I always look forward to returning to the heart of Padua, the three main squares – Piazza dei Signori, Piazza delle Erbe and Piazza della Frutta – which really are the life of the city and are almost chameleon-like in form as they provide locals and visitors with delights that change throughout the morning, afternoon and evening. As dawn breaks over the city the squares are occupied by the lively daily market traders offering wonderful fruit, vegetables, flowers and clothes. By midday the markets are quickly replaced by an abundance of locals, who will stop in to the many cafés and osterie dotted around the perimeter of the square. Paduans, like Venetians, often eat cicchetti (a kind of Italian tapas typical of the Veneto), though they call them spuncioni or spunciotti here. Throughout Italy you will be spoilt for choice when it comes to wine but in the heart of Veneto you cannot go wrong with a chilled Prosecco or a classic Soave which (trust me) is on a different level to some of the Soave that is usually found on the bottom shelves of British supermarkets!
One true culinary institution in Padua is La Folperia di Max e Barbara, a simple street stall which is open daily between 4pm to 9pm on the side of Piazza della Frutta. After a warm welcome from Max and Barbara we were treated to a colourful and vibrant plate of fresh folpetto (boiled baby octopus) with a delicious oil, basil and parsley sauce and a pleasant conversation with some of the elderly locals, amongst whom stands the lovely Piero, who has been coming to eat at this stall daily for the last forty years.
In the same square, we then grabbed an ombra and a panino caldo con porchetta (a hot sandwich with roasted pork) at the Bar dei Osei, a simple place popular with locals for its tasty sandwiches. The bar is located just under the porches of the Salone. Sotto il Salone (literally ‘Under the Hall’, as it is just underneath the hall of the palace) is the city’s covered market, under the rooms of the medieval Palazzo della Ragione, which was once the court of the city. The Palazzo stands out among the three squares and is considered a symbol of the city.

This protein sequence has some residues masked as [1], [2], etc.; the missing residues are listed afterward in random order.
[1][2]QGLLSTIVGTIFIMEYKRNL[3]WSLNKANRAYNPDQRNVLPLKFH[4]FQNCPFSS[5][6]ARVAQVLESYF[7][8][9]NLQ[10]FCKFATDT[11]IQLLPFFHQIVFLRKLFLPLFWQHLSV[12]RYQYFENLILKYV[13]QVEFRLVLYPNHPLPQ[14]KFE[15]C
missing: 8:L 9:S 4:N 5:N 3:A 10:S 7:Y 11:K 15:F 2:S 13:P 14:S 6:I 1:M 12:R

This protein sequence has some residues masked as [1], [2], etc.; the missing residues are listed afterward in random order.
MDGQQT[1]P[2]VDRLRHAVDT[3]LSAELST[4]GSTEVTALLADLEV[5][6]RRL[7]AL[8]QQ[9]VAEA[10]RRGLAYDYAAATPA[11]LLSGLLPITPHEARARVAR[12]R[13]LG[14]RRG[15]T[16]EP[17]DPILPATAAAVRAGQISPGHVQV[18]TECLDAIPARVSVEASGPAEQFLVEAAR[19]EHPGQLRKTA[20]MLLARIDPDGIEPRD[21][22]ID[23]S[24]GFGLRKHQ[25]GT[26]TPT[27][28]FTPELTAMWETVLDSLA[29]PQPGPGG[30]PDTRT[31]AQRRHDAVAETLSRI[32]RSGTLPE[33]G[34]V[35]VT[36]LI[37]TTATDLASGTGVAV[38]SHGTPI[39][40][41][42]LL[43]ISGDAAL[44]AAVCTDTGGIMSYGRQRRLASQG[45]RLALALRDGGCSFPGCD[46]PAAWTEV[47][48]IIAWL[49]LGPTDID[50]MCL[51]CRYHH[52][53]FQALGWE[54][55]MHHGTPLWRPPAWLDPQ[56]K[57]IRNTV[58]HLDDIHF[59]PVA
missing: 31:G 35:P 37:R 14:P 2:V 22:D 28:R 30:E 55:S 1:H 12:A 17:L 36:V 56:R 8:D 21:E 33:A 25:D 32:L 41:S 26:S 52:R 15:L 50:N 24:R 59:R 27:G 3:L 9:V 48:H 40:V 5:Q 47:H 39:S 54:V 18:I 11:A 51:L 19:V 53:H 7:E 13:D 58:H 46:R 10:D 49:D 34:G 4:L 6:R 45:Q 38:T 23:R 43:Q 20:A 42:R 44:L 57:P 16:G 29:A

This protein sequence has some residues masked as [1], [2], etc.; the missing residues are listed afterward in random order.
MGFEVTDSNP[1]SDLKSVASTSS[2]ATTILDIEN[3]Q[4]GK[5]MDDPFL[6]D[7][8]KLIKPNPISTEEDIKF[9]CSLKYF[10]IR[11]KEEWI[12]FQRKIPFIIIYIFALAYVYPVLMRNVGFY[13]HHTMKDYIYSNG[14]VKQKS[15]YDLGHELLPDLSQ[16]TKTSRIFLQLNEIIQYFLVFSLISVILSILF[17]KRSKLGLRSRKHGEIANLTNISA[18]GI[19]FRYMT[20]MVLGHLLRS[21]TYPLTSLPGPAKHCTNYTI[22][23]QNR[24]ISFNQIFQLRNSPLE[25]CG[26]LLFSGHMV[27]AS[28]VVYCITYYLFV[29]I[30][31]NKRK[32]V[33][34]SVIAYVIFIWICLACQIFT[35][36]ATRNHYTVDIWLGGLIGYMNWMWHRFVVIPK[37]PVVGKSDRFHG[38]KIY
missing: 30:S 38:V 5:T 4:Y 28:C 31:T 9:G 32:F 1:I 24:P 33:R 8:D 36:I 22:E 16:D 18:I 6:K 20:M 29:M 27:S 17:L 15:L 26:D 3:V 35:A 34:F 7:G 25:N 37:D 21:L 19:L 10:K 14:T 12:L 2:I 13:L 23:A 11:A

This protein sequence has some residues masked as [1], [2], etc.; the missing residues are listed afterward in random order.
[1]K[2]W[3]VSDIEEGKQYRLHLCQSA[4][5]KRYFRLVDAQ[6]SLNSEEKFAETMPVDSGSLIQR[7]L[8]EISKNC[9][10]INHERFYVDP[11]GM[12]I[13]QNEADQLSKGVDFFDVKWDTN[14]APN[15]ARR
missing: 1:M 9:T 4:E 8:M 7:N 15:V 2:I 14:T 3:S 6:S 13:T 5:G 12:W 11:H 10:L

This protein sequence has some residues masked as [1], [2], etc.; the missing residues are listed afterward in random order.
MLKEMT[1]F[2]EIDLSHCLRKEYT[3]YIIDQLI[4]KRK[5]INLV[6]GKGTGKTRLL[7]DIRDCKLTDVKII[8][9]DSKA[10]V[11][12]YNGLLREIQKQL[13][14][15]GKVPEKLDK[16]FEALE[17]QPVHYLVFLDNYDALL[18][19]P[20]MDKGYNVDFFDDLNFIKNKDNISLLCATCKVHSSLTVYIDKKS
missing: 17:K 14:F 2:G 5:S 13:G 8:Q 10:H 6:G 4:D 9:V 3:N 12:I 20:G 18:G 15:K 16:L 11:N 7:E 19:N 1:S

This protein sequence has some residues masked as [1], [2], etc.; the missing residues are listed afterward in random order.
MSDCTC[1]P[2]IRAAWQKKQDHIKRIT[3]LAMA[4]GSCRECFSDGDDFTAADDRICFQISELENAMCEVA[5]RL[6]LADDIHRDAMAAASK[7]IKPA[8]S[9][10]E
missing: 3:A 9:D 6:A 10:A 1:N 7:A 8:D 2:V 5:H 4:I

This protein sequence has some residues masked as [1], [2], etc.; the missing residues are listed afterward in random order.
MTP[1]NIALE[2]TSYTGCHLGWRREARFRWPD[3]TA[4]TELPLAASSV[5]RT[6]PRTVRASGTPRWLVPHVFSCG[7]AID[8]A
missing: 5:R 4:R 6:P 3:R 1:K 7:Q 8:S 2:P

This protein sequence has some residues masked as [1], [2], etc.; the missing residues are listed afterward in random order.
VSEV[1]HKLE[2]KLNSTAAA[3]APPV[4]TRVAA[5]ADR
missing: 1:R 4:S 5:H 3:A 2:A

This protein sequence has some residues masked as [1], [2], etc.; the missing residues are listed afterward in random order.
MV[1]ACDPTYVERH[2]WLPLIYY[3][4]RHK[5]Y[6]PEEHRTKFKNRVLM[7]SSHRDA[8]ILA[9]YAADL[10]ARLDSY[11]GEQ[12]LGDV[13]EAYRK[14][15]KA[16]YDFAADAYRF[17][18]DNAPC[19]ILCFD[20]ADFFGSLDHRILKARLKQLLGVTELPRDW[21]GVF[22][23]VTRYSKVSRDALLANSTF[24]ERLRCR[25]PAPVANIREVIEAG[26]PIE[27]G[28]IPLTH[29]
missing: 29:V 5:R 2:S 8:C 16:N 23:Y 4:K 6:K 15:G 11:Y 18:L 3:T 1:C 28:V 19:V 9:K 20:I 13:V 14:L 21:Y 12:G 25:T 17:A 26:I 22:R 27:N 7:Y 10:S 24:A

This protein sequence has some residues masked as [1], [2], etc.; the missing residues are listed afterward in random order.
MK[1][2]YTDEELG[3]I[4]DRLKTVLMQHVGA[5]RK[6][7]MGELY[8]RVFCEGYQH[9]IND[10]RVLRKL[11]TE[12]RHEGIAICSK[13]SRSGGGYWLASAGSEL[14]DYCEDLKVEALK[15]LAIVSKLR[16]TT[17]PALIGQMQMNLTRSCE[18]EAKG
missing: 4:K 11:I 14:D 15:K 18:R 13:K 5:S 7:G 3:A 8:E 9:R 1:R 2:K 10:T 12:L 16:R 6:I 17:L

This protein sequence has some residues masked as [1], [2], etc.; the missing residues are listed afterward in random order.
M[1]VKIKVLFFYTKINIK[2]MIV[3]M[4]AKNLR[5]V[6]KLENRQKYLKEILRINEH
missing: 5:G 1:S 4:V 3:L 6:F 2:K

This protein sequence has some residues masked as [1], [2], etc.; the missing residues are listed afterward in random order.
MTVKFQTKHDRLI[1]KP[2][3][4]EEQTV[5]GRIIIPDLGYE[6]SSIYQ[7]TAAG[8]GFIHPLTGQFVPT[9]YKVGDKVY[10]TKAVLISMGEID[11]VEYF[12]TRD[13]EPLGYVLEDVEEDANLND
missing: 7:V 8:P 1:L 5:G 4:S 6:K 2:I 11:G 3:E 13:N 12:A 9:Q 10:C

Merchants have been trading here since the Middle Ages and there are still many family-owned shops selling salami, meat, fresh fish, handmade pasta and wine. Here, we bought salami and fresh pasta and talked to one of the shop owners, the friendly Paolo Cecchinato, who has been working at his shop for 40 years and who enthusiastically explained to us the story of his shop.
Finally, we walked towards Piazza Cavour for a well deserved mint coffee and a delicious tiramisù at the historical Caffè Pedrocchi, Stendhal’s favourite. On our way to the piazza, near the Palazzo del Bo, we were distracted by a group of people shouting “Dottore, dottore!” They were surrounding a young boy in a ludicrous outfit holding a poster and a plastic bottle full of wine, one of the many new graduates, and a victim of his friends’ pranks… According to students’ traditions, when somebody graduates his friends prepare a big poster (papiro) to hang on buildings, walls or trees to mock the new graduate and they embarrass him publicly and get him drunk. It is a compulsory rite of passage to celebrate the end of university life!
The following day, after having had breakfast at one of the oldest patisseries in town, Pasticceria Graziati, we got a bus from the train station to the nearby Abano Terme (only 7 miles away) to indulge in a day of benessere (wellbeing), pampering ourselves at the famous thermal baths and spas. Abano’s hot springs and mud baths are well known in all Europe thanks to their therapeutic effects and, although initially I was sceptical about having my body encased in mud, after the treatment I felt utterly relaxed and I could not wait to slip into the warm Jacuzzi of ozone-enriched thermal water. Finally, icing on the cake, a regenerative massage!